China’s ‘618’ Shopping Festival Disappoints, Reveals Dropping Consumer Confidence

China’s annual midyear e-commerce festival, or the “618,” failed to drive a much-needed sales boost, signaling that China’s once-mighty shoppers are still reluctant to spend as the economy sputters.

The gross merchandise value (GMV) of companies, or sales, during the shopping festival dropped by 7 percent from last year to 742.8 billion yuan ($102.3 billion), which was the first decline in eight years, as revealed by retail data provider Syntun in a report on June 19.

Expectations had been high for this year’s landmark event, which was a much-needed opportunity for e-tailers to revive their sales, but revenue fell, despite aggressive promotion, at the blowout sales gala that closed on June 18, according to the third-party data tracker.

This is significant because, according to Syntun, the GMV in 618 grew even throughout the epidemic, peaking at about 800 billion yuan ($110 billion) in 2023.

“[While] ongoing consumption downgrade and higher return rate may have weighed on 618 performances,” said HCBC Global Research in a note on June 20, both higher return rate and falling sales indicate “conservative consumer behavior.”

The festival, whose name was initially coined by e-commerce giant and has since been adopted by all platforms, is now China’s second-largest annual sales event after Singles Day in November. It is also viewed as an important gauge of household spending.

Analysts are worried because strong consumer spending is critical to China’s immediate recovery and long-term economic well-being.

China’s latest economic data paint a grim picture, with weak domestic demand stalling recovery from property market troubles and indicating a sharp growth slowdown.

National Bureau of Statistics numbers revealed this week that month-over-month industrial production (IP) growth slowed to 0.3 percent in May from 1 percent in April.

That weakness was driven by a decline in property-related IP, with cement output deeply contracted year to date following three years of declines, from 2021 to 2023.

In addition, auto IP growth more than halved to 7.6 percent year over year from 16.3 percent the previous month, and IP growth for rubber and plastic, ferrous-metal smelting, and processing also eased in May.

In May, with average prices dropping by 0.7 percent from the previous month, China also witnessed the steepest drop in new home prices in more than 9 1/2 years, despite government measures to stabilize the property market by addressing oversupply and supporting heavily indebted developers.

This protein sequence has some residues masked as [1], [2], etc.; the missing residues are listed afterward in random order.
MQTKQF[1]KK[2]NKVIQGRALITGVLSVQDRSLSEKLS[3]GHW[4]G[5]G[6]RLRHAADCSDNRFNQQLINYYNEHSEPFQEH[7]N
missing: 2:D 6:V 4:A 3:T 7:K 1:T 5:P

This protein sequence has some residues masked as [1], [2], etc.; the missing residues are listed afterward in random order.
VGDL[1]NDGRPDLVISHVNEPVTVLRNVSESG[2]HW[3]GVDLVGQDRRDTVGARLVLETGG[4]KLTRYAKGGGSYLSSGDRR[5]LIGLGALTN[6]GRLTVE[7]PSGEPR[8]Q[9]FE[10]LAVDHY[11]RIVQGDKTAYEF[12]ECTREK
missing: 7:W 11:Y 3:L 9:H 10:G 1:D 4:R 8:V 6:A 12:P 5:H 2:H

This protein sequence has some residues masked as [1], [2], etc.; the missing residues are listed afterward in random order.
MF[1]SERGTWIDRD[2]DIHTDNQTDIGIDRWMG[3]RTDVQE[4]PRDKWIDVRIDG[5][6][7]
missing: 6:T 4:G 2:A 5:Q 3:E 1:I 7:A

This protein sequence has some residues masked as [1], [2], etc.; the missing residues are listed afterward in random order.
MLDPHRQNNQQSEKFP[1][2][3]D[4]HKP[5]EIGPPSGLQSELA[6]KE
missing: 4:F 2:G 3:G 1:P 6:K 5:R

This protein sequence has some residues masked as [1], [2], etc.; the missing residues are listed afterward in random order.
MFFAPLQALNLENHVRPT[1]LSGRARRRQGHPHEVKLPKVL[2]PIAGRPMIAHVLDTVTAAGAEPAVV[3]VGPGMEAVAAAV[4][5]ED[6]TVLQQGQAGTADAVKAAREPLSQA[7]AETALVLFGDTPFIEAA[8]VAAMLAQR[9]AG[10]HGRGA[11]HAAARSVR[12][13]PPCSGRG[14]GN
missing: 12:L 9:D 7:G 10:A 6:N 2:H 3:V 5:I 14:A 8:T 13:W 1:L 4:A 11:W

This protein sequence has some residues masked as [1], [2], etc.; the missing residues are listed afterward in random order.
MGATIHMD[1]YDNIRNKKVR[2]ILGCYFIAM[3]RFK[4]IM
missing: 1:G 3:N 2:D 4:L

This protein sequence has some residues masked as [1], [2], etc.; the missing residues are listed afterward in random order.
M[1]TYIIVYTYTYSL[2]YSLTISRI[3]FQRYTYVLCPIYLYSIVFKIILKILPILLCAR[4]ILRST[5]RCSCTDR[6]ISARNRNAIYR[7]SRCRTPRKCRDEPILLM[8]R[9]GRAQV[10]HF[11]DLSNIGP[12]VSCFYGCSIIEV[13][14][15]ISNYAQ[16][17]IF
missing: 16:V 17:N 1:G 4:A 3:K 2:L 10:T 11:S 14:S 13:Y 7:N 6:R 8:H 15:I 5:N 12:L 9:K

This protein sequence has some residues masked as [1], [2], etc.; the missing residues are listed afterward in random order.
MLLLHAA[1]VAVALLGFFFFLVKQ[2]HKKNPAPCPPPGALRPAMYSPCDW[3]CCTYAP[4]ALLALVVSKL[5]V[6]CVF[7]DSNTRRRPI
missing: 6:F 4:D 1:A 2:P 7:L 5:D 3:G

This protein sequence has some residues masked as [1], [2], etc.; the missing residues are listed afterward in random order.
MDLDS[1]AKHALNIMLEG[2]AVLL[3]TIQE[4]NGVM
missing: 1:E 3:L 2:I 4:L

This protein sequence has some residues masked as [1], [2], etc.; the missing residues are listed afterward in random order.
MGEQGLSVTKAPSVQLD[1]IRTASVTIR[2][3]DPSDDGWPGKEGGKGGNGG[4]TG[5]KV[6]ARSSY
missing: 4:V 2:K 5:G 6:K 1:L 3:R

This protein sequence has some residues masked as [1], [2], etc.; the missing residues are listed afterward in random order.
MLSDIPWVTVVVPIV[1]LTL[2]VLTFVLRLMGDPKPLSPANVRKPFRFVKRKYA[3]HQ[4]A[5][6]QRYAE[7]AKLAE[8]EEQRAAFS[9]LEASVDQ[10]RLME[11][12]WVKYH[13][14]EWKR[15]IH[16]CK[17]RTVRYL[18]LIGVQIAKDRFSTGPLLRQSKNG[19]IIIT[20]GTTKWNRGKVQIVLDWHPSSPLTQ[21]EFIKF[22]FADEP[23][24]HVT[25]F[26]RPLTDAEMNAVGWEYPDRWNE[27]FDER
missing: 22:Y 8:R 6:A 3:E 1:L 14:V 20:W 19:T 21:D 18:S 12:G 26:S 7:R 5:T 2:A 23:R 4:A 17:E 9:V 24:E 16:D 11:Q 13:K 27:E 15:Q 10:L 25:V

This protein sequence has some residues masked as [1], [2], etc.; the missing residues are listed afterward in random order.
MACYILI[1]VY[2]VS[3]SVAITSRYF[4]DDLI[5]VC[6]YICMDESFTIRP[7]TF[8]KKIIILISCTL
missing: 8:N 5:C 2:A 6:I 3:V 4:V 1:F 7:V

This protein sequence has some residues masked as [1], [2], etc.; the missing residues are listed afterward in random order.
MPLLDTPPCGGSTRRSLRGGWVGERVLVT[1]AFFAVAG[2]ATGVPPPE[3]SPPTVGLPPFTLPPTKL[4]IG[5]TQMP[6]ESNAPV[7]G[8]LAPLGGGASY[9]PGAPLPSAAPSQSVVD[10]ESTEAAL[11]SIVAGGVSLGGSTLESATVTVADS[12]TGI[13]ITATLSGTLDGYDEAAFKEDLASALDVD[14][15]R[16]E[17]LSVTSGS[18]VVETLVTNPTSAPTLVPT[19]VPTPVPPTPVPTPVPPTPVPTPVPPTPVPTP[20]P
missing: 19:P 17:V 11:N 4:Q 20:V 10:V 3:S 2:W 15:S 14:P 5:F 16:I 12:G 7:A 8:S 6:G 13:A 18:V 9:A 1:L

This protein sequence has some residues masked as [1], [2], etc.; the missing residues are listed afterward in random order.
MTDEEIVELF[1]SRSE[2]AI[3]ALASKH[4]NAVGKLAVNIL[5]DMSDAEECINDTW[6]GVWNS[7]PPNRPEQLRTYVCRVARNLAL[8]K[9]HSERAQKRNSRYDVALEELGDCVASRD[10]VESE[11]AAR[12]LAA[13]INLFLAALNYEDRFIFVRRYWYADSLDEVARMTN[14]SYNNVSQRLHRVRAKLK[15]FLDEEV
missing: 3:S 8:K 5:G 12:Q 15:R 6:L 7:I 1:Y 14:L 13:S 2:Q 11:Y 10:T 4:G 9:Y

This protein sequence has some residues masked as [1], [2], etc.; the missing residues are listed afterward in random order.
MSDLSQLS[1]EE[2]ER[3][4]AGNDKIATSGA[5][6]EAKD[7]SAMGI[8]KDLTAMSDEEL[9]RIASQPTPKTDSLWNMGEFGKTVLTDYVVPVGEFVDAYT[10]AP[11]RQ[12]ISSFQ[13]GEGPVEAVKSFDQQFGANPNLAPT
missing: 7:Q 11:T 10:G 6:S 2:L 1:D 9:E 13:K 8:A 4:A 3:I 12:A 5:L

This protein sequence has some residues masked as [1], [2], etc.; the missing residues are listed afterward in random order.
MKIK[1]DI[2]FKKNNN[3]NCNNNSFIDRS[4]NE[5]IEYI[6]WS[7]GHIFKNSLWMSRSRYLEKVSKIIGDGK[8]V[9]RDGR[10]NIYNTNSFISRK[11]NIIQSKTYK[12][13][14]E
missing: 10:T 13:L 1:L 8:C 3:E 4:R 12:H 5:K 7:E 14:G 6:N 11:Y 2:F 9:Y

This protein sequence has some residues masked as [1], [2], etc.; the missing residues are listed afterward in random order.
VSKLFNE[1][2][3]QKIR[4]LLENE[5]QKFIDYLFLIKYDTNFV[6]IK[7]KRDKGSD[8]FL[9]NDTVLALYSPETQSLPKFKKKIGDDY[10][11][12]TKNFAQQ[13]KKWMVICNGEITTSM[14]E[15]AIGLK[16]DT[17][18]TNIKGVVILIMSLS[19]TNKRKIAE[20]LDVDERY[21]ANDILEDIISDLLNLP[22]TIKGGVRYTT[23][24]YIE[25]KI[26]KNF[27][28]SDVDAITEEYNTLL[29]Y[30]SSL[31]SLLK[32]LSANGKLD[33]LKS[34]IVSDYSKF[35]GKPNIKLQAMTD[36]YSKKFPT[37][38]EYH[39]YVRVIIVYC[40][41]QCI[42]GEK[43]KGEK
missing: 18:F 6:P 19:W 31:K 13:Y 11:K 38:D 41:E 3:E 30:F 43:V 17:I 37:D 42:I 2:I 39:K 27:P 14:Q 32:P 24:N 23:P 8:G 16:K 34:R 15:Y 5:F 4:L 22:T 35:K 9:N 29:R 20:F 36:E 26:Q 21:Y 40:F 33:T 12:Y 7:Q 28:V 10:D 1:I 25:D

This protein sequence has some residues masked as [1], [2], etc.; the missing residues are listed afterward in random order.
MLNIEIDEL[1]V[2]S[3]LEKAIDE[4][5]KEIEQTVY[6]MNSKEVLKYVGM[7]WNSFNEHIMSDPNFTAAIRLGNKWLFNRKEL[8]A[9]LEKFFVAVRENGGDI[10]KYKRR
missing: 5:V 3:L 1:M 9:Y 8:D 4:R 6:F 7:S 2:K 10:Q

Aggressive Wooing

Syntun’s analysis, spanning more than 20 platforms, revealed weak sales this year despite companies extending their 618 sales period. Tmall, for example, began its 618 promotions as early as May 20, a departure from its usual start date of May 31.

This year, key players including, Alibaba, and Taobao also stopped the customary presale period, which allowed customers to make deposits on products and complete their orders later. Instead, they stretched the sale period.

The competition was cutthroat, too.

For example, during this year’s 618 festival, select Apple iPhone models were discounted by up to 20 percent on Chinese marketplaces such as and Tmall, according to reports.

Industry players pulled out all the stops, as well, to revive the market from its post-COVID slump and return to its pre-2020 glory days. ByteDance and PDD Holdings, for instance, advertised unprecedented discounts on Lululemon gear, while Alibaba Group offered 50 percent off.

Besides, “livestreaming platforms [had] become one of the few highlights of this year’s promotion,” Syntun noted.

The online platforms leveraged live video and no-questions-asked refunds, enlisting A-list celebrities to promote their products. Rihanna, for example, whipped up jianbing crepes on a Chinese platform before becoming the new face of J’Adore fragrance.

In addition, Inc. created a digital avatar of founder Richard Liu to promote steak and blueberries.

Yet, budget-conscious Chinese households are reluctant to loosen their purse strings or take out more loans to spend more money, analysts note. “We see a greater desire to save,” Barclays FICC Research said in a note on June 24.

Global Worry

Chinese consumers’ reluctance to spend can significantly affect both domestic and international markets, potentially sending ripples through the global economic system. The United States and other countries fear an influx of Chinese exports as the country seeks to drive its economic growth by generating export surpluses, sometimes using other markets as intermediaries to redirect excess capacity.

In a report issued on June 14, the Alliance for American Manufacturing, for example, underscored these concerns, cautioning that the influx of subsidized and inexpensive Chinese exports jeopardizes U.S. jobs, while advocating for prompt action to confront the issue.

During her visit to China in April, U.S. Treasury Secretary Janet Yellen also emphasized the issue of manufacturing overcapacity, specifically in electric vehicles (EVs) and solar panels—sectors that U.S. officials are actively working to develop domestically.

On June 12, the European Union announced new tariffs of up to 38.1 percent on EVs imported from China, starting next month. This move is a response to what the EU described as unfair subsidies from the Chinese regime, which have led to an influx of Chinese imports flooding the EU markets.

“China’s overcapacity is exporting deflation to the rest of the world,” Lynn Song, chief economist at ING, wrote in a note in May. “China’s excess capacity ends up being exported at lower prices than similar goods in other markets, which in theory causes a deflationary impact.”


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